Fixing a portable Bluetooth speaker with no signs of life

I fixed this Bluetooth speaker that showed no signs of life and brought it back from the dead.
Mar 29, 2024 — 4 mins read — Electronics

Fixing a portable Bluetooth speaker with no signs of life

A friend of mine asked me if I could take a look at his Bluetooth speaker and see if I could repair it as it was not showing any signs of life.

The speaker does not have any brand markings and I thought it would probably be an easy repair like a loose wire or similar as there was a rating sound coming from inside. However, that turned out completely wrong, I wondered in a few directions but eventually, I managed to fix it and get it operational.

The video and the related article are sponsored by Altium Designer and Altium 365.

Opening the speaker

To open the speaker, I first started from the bottom as it was clear that there are screws there. I removed the screws and the bottom cover, and that exposed the speaker. However, when I removed the speaker screws, I realized that I won't be able to remove it as the wire was holding it inside.

I then proceeded to investigate the construction and I realized that there are hidden screws under the top foam layer that I then peeled off. Inside I got access to the PCB that I removed to reveal the battery.

Diagnosis of the battery

Since I did not find any obvious flaws with the board like water damage, corrosion, or any burnt components, my suspicion moved towards the battery as I thought that it might have fallen below voltage and that it was unable to start the charging process.

To investigate this I measured the battery voltage at the connector without any reading so I proceeded to remove the protection sleeving from it. This allowed me to measure the voltage directly at the battery terminals and I was able to measure out 2.52V. This indicates that the battery is empty but still good and operational so I needed to shift my focus elsewhere to find what was wrong with the speaker.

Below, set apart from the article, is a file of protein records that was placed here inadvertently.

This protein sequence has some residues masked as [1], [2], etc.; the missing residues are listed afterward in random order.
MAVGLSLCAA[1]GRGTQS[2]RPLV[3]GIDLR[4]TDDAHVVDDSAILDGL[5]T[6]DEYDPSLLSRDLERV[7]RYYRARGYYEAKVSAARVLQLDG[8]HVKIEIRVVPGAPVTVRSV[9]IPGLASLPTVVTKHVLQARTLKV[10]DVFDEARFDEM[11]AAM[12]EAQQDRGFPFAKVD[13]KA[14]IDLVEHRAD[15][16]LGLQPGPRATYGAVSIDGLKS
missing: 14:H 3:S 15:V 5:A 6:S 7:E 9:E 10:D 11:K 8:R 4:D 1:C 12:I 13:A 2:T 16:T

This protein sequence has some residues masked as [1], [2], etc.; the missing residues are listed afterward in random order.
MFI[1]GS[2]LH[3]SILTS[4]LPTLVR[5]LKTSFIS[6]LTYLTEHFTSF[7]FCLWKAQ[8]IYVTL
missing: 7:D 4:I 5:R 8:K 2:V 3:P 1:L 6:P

Diagnosing the charging port and circuitry

Since the battery looked OK, I connected a charging cable to see how the device behaves, through my USB power meter. Since it indicated that there was no current flowing, I started a closer inspection of the charging port as well as the circuitry around the charger.

This revealed that the charging port was slightly lifted from the PCB and it had two tracks broken on the PCB where it attaches.

I don't have a replacement port, so I decided to remove it from the PCB, figure out the damage, and see if I can reuse the connector.

Reflowing the charging connector

To remove the connector from the board, I first added some fresh solder over the pins of the connector and its mounting points and I then used my hot air soldering gun to heat the PCB from behind and gently lift the connector with the tweezers.

After cleaning the area and removing all of the solder, I realized that two of the pads were broken on the PCB but they both went to a single pad on the PCB before they continued to the rest of the board.

The connector looked good, so I added some fresh solder, aligned it properly, and soldered it back to the PCB, making sure I used plenty of solder to make it stiff and secure.

I then used a thin wire to jump from the connector to the pad where the tracks were previously attached and the speaker was now ready to be tested.

This process would have been much easier if I had a microscope, but with some fiddling around, I managed to do it even without one.

Functional Testing

To test out my repair, I connected the charging lead again and I was happily treated with glowing lights. I still did not have the speaker connected but this was a good sign so I quickly connected everything and paired it with my phone.

The process went smoothly and I was then able to play music from my phone to the speaker. To finalize the repair, I assembled everything back as it was before and I called it fixed.


Even thou this turned out to be a much more involved repair than what I anticipated, I'm always happy when I bring a device back to life. Many faults can be easily addressed and in some cases like this, they don't even require any replacement parts.

Changing the connector would have been better but I reckon there is some more life left in this especially if it is handled with care.

If you have any questions regarding the repair, feel free to message me below and I will be glad to help. For more repair videos, you can check my Healing Bench series on YouTube, and don't forget to subscribe for more repairs and project videos in the future.

Tools and materials

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speaker bluetooth repair
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